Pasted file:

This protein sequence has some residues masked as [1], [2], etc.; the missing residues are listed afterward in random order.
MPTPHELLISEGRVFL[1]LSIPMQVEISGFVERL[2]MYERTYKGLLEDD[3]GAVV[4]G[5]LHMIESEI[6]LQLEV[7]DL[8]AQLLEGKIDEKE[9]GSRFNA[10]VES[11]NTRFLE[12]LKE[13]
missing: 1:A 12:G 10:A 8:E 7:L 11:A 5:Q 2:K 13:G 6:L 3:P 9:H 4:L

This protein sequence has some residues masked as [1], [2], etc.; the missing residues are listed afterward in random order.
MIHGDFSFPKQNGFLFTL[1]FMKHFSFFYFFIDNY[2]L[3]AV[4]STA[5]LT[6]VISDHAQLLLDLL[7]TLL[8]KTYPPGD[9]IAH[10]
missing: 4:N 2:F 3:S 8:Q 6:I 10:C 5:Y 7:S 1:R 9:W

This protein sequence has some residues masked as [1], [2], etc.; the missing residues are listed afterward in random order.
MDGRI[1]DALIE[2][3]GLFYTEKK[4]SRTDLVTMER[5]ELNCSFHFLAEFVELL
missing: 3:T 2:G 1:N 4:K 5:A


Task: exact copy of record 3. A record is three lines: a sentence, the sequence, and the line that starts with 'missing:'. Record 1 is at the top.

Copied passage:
This protein sequence has some residues masked as [1], [2], etc.; the missing residues are listed afterward in random order.
MDGRI[1]DALIE[2][3]GLFYTEKK[4]SRTDLVTMER[5]ELNCSFHFLAEFVELL
missing: 3:T 2:G 1:N 4:K 5:A